Gigaom

Google’s Nexus 7: It's Here to Snuff Kindle's Fire


Hugo Barra, product management director of Android, introduces the Nexus 7 tablet during the keynote speech at Google's annual developer conference

Photograph by Kimihiro Hoshino/AFP/GettyImages

Hugo Barra, product management director of Android, introduces the Nexus 7 tablet during the keynote speech at Google's annual developer conference

I wasn’t able to attend this year’s Google (GOOG) I/O event, but our team was on site to cover all the news. And there was no lack of it, either: I’m still processing the many moving parts that make up Google’s mobile strategy. While I ponder, Google sent me a few review units of the new devices, and the Nexus 7 tablet was the first I looked at. Make no mistake, this tablet is aimed squarely at low-cost consumption slates, such as Amazon (AMZN)’s Kindle Fire and the Barnes & Noble (BKS) Nook Tablet.

That may sound obvious based on the price: Google is selling the Nexus 7 in an 8 GB model for $199, while $50 doubles the capacity. If you had any doubts, however, on the audience Google is targeting with the Nexus 7, they will disappear as soon you turn on the device for the first time.

When I heard Google was going to use six dock icons on the Nexus instead of the traditional four, I wondered why. It makes sense now and not just because there’s room for six icons plus the Apps launcher button: Every one of the six is a shortcut to Google services, and five of the six are media items. You can move these around or replace them.

The leftmost icon is actually a folder of Google’s nonmedia apps: Chrome, Maps, Talk, Gmail, and so on. After that, you’ll see, in this order: Books, Magazines, Movies, Music, Play Store. If you have used a Kindle Fire before, you’ll note the similarities, although Amazon accomplishes this with tabs on the main user interface. But there’s more.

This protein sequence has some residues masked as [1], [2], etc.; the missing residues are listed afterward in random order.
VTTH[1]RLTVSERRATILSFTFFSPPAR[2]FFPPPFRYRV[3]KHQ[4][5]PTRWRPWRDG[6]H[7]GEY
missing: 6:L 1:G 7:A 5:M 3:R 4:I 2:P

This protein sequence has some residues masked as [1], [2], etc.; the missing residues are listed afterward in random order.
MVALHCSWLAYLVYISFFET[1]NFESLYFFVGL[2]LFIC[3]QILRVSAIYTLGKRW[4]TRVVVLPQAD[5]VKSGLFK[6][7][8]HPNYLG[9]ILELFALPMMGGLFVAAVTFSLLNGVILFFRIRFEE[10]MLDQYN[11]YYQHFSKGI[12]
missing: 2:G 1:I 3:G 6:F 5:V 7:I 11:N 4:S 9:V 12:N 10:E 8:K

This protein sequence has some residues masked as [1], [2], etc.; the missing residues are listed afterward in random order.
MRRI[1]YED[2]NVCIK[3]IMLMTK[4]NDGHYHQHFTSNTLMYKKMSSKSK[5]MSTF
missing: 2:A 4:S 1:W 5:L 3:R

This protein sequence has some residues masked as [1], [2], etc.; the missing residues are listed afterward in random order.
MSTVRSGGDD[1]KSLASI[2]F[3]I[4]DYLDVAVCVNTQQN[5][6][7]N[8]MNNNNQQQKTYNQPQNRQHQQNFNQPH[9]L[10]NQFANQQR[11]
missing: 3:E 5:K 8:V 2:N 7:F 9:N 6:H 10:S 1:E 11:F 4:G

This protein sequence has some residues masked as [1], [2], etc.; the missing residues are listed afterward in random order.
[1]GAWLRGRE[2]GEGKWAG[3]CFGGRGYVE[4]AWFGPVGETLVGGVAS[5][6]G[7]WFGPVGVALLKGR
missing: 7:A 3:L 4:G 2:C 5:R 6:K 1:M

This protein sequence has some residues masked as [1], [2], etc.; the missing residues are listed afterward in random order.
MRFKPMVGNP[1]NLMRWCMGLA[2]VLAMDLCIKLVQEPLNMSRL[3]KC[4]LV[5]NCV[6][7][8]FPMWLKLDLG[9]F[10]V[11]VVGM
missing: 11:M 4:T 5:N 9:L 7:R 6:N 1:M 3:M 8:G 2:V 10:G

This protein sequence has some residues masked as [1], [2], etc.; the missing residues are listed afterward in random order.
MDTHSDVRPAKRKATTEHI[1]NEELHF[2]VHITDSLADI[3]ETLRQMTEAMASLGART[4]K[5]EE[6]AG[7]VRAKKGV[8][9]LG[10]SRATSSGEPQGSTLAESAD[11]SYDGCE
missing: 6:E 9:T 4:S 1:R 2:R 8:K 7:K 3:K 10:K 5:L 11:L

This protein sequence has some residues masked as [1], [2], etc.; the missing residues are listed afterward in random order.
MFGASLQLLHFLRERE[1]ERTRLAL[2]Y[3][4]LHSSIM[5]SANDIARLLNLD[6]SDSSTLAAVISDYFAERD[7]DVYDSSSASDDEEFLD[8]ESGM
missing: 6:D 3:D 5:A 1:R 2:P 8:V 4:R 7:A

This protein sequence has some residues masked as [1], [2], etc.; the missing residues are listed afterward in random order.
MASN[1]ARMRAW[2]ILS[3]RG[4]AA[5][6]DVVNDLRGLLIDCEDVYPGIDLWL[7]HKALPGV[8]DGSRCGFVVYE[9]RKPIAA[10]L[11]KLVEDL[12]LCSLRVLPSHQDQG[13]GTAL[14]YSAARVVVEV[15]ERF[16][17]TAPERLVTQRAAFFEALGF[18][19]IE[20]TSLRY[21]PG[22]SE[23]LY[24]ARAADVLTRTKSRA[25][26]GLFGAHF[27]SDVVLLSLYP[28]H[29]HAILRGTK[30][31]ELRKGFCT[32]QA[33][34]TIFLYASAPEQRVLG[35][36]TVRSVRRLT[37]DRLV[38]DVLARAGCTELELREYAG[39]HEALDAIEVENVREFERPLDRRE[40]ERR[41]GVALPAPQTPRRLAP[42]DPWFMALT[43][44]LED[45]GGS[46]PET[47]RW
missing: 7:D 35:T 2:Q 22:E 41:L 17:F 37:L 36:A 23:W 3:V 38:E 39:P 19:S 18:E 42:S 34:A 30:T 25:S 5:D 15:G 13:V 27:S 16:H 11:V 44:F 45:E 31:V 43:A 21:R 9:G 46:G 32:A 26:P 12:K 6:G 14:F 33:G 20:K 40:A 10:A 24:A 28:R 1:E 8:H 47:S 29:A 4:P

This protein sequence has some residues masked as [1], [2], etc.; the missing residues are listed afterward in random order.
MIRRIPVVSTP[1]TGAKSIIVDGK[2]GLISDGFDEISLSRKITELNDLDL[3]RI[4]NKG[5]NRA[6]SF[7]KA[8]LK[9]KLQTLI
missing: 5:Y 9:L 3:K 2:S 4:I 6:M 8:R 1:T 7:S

Nexus 7 has five home screens, and guess what takes up the entire main screen? A widget called My Library. The widget automatically shows media content you have purchased or rented from the Google Play store. Like all widgets, you can move it, delete it, or resize it, but it makes an interesting first impression. I recently rented but haven’t watched Sherlock Holmes: A Game of Shadows, and it’s now a tap away. The device came preloaded with Transformers: Dark of the Moon, and it’s there too in the widget.

I hit the Google Music icon, and all the albums I previously uploaded to my music storage locker already showed; there was no setup involved, because the device and your media accounts are linked by a synced Google account. I streamed some of Christina Perri’s lovestrong album, and the widget now shows the album cover so I can quickly go back to her music later. Again, I’m reminded of the Kindle Fire. When you consume media on the device, a shortcut to it is added to the main bookshelf user interface for a fast return.

It’s a consumer tablet that will appeal to geeks, too. Of course, unlike the other small, inexpensive slates on the market, Google’s Nexus 7 is a full Android tablet right out of the box. There’s no hacking to be done here if you want access to apps in the market or to install the apps you want. I’m guessing we will shortly see custom ROM software for the Nexus 7 to improve the experience for the Android geeks like me. So with its $199 slate, Google is easily able to cater to both audiences: those who want a simple, easy-to-use consumption device with occasional tablet use, and those who want a complete Android tablet experience.

I already like what I see here in the review unit, and I’m likely to get my own device; I preordered but can always cancel. But I’ll have a full review after using the device for a few days while on vacation next week. And I’ll be sure to hand it over to my wife, who uses a Kindle Fire every day. I would suggest that Amazon and Barnes & Noble be worried, but Google still has work to do on the media-store front.

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Tofel is a writer for the GigaOm Network.

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